At least 72 people were killed early yesterday in flash floods after an intense, sudden downpour pounded eastern Ethiopia, sweeping away many of the victims while asleep, medical officials and rescue workers said.
Doctors said they had received bodies from villages which were inundated in the country's Dire Dawa region, about 500km east of the capital Addis Ababa.
"We have now received some 72 bodies and 50 other people injured, and we are expecting more," a doctor in the government-run Dilchora hospital, who asked not to be named, told reporters.
Red Cross officials said the final death toll could be much higher. They said police and rescue workers were scouring villages in search of survivors and bodies.
The floods cut off electricity to the township which lies in the Ethiopian lowlands.
"We have mobilized Red Cross volunteers to look for bodies and help survivors," said Kefelwe Alemu, an official from the Red Cross.
"The disaster is huge. It is quite difficult to give the exact number [of victims], it could be in the hundreds. We are now simply collecting the bodies and helping the injured. We may not be able to have an exact figure until we have searched every demolished house," he said.
The death toll is likely to rise as police said that more than 200 people had been reported missing.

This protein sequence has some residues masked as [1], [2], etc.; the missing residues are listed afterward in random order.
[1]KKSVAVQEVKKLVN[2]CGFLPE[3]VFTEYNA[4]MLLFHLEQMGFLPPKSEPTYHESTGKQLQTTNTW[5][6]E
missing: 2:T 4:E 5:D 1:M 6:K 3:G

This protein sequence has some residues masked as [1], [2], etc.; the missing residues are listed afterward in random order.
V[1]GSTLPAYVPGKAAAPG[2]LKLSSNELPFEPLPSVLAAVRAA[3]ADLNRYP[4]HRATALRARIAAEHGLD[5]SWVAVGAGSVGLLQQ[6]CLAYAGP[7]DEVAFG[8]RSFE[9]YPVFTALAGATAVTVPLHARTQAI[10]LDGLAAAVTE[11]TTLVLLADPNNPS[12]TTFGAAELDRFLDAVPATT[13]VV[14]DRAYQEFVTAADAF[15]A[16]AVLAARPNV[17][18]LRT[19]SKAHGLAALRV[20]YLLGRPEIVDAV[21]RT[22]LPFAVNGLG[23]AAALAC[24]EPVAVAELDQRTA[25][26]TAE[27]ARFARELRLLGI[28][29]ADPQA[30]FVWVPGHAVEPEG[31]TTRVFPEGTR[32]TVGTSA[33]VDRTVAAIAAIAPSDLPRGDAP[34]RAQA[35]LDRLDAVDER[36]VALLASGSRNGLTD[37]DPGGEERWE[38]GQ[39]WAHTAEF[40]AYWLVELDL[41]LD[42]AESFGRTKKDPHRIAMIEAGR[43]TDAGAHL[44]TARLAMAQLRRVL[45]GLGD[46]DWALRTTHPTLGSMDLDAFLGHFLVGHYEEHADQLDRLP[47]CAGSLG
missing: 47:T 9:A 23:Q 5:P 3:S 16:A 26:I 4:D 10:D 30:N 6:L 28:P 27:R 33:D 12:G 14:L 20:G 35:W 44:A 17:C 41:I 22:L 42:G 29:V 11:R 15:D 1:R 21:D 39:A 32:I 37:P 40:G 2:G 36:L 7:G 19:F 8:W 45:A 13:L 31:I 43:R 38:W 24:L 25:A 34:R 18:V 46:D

"It may take time to establish casualties with any accuracy," a police officer said on conditions of anonymity.
"There are thousands of people displaced. We are working on two fronts: one recovering bodies and on the other trying to comfort the displaced and those who lost their love ones." Kefelwe said. Regional authorities appealed for help for those who have lost their homes.
Residents said the casualties of the floods, which are a result of the June-to-September wet season, were mainly women and children.
"Most of the people in the village known as the `Coca Cola' area were in bed when the flood hit the area. The search for more bodies is going on with the help of the army and local people," a witness told reporters.
The heavy downpour pummelled the area for more than an hour and a half, causing the River Dire Dawa that passes through the town to burst its banks and flood in the early hours, according to a witness, Belete Ayalew.
"My home is situated a bit far from the river, I was in bed when I heard people shouting. I opened the door, the water burst in, forcing me to escape to the rooftop from where police rescued me, but my house and property were destroyed," another 45-year-old witness, Abaye Baheru, said.
"While on the rooftop, I saw men, women and children being washed away, while crying for help," Abaye explained.
Witnesses said the floods destroyed more than 100 homes, markets and shops, and swept away livestock and vehicles. The full extent of the damage has yet to be assessed.
Last year, at least 200 people were killed and more than 260,000 displaced when heavy rains pounded the same region, which lies close to the Ethiopia's Somali state. Swarms of crocodiles devoured villagers, while others clung to trees to avoid being eaten.